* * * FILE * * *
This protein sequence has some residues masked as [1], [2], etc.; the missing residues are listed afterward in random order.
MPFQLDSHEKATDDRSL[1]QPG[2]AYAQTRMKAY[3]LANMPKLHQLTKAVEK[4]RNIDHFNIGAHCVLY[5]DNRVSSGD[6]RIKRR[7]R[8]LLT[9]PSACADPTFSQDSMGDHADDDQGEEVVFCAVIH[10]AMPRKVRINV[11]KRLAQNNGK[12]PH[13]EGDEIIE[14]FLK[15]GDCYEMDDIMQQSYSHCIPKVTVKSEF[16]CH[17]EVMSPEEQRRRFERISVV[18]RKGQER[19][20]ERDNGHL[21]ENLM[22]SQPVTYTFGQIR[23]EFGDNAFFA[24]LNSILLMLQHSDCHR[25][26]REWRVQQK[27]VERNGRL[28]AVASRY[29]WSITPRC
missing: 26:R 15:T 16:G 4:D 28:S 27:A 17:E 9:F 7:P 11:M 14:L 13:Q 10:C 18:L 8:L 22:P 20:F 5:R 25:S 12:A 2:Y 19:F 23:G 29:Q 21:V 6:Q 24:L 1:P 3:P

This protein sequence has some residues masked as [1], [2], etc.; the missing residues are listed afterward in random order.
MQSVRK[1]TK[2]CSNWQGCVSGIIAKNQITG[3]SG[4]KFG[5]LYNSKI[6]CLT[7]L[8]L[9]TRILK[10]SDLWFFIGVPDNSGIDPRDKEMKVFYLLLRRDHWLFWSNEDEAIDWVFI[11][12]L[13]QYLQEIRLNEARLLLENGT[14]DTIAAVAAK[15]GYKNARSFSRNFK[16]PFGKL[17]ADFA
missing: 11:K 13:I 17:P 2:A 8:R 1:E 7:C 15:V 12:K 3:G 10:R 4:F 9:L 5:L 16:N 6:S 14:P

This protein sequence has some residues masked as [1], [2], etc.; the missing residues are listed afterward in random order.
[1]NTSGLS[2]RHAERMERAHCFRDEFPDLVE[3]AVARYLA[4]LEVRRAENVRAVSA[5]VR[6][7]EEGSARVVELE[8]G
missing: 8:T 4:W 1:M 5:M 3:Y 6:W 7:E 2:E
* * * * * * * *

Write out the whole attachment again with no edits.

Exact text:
This protein sequence has some residues masked as [1], [2], etc.; the missing residues are listed afterward in random order.
MPFQLDSHEKATDDRSL[1]QPG[2]AYAQTRMKAY[3]LANMPKLHQLTKAVEK[4]RNIDHFNIGAHCVLY[5]DNRVSSGD[6]RIKRR[7]R[8]LLT[9]PSACADPTFSQDSMGDHADDDQGEEVVFCAVIH[10]AMPRKVRINV[11]KRLAQNNGK[12]PH[13]EGDEIIE[14]FLK[15]GDCYEMDDIMQQSYSHCIPKVTVKSEF[16]CH[17]EVMSPEEQRRRFERISVV[18]RKGQER[19][20]ERDNGHL[21]ENLM[22]SQPVTYTFGQIR[23]EFGDNAFFA[24]LNSILLMLQHSDCHR[25][26]REWRVQQK[27]VERNGRL[28]AVASRY[29]WSITPRC
missing: 26:R 15:T 16:G 4:D 28:S 27:A 17:E 9:F 7:P 11:M 14:L 13:Q 10:C 18:L 8:L 22:P 20:F 5:R 25:S 12:A 2:Y 19:F 23:G 29:Q 21:V 6:Q 24:L 1:P 3:P

This protein sequence has some residues masked as [1], [2], etc.; the missing residues are listed afterward in random order.
MQSVRK[1]TK[2]CSNWQGCVSGIIAKNQITG[3]SG[4]KFG[5]LYNSKI[6]CLT[7]L[8]L[9]TRILK[10]SDLWFFIGVPDNSGIDPRDKEMKVFYLLLRRDHWLFWSNEDEAIDWVFI[11][12]L[13]QYLQEIRLNEARLLLENGT[14]DTIAAVAAK[15]GYKNARSFSRNFK[16]PFGKL[17]ADFA
missing: 11:K 13:I 17:P 2:A 8:R 1:E 7:C 15:V 12:K 3:G 10:R 4:F 9:L 5:L 16:N 6:S 14:P

This protein sequence has some residues masked as [1], [2], etc.; the missing residues are listed afterward in random order.
[1]NTSGLS[2]RHAERMERAHCFRDEFPDLVE[3]AVARYLA[4]LEVRRAENVRAVSA[5]VR[6][7]EEGSARVVELE[8]G
missing: 8:T 4:W 1:M 5:M 3:Y 6:W 7:E 2:E